Friday, March 21, 2014

Day 5 -- Broome, Day 1

Tired of the incessant drone of mozzies in our ears, we start off early, arriving in Broome just past 7am. Breakfast on our camp chairs at Town Beach already feels too hot, until I discover the kids' water park and join in the cooling fun, clothes and all. We look up ratings for the two Cable Beach caravan parks on TripAdvisor and decide on the one with closer access to the beach. By 10.30am we're in our bathers floating in the bath-water temperature pool. I joke that tropical pool owners should chill their pool water the way those in colder climates heat theirs. It's really just a little too warm and hasn't managed to take the edge off the choking heat. But it's wet, and that at least takes one's mind off the humid sweat that covers one's body most of the time.

While our bodies acclimate, we sit in the shade of our camp site, our computers on our laps. Johan manages the family finances, I google things to do in Broome. Three hours later I feel a grump coming on: isn't this what we do all day at home? Plastered lifelessly in front of a computer screen. Is this any way to spend a holiday? Our few precious days in Broome? A life...?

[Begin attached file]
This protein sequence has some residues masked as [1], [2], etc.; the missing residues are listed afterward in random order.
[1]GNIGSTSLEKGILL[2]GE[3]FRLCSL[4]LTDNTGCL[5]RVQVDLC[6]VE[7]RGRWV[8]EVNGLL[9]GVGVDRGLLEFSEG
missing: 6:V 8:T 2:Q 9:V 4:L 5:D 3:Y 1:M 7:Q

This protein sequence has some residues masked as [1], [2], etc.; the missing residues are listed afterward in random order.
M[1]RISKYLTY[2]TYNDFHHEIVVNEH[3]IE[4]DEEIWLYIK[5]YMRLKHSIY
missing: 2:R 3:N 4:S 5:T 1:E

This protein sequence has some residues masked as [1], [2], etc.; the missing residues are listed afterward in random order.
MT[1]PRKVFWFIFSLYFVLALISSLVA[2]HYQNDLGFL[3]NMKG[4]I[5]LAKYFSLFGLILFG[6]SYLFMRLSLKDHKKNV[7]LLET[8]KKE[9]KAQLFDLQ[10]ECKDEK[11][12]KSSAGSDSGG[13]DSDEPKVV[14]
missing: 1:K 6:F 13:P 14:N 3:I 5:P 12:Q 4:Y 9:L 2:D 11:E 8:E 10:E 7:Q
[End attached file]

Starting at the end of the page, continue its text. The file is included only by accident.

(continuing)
We head back into town, buy a fan at the hardware shop (enough of these windless, heat-drenched nights), then head out to Guantheaume Point, renowned not only for its rugged red rocks that cascade into the surf below, but also for several fossilised dinosaur footprints. Purported to be 150 million years old, these giant creatures left their tracks around Broome and Roebuck Bay beaches. We're skeptical: of the hundreds of holes found in the pock-marked rocks below the tourist path; how do you tell which one belonged to a prehistoric animal? There aren't any tourist or interpretative signs to help solve this puzzle. But the view is wonderful and the geography of the rocks fascinating.

Back at camp we load a bottle of white wine and two plastic wine glasses into the backpack and head for the beach. The renowned Cable Beach sunset awaits. Earlier, we toyed with paying the $65pp fare to ride on a train of camels on the beach at this salubrious hour but decide instead to keep our wallets full and enjoy the passing of the day in our own way. Once the bottle's over half empty our humor turns wry and we joke about the intrepid looking youth cutting a pace down the beach towards the water's edge fearless of their impending swim. We place bets how long they'll last before a crocodile eats one (or more) of them, or another goes screaming up the beach, a welt of red running down their leg from a jellyfish sting. But nothing happens and half an hour later they're gleefully walking back up the beach, having enjoyed a refreshing dip in the sea while we look enviously on.

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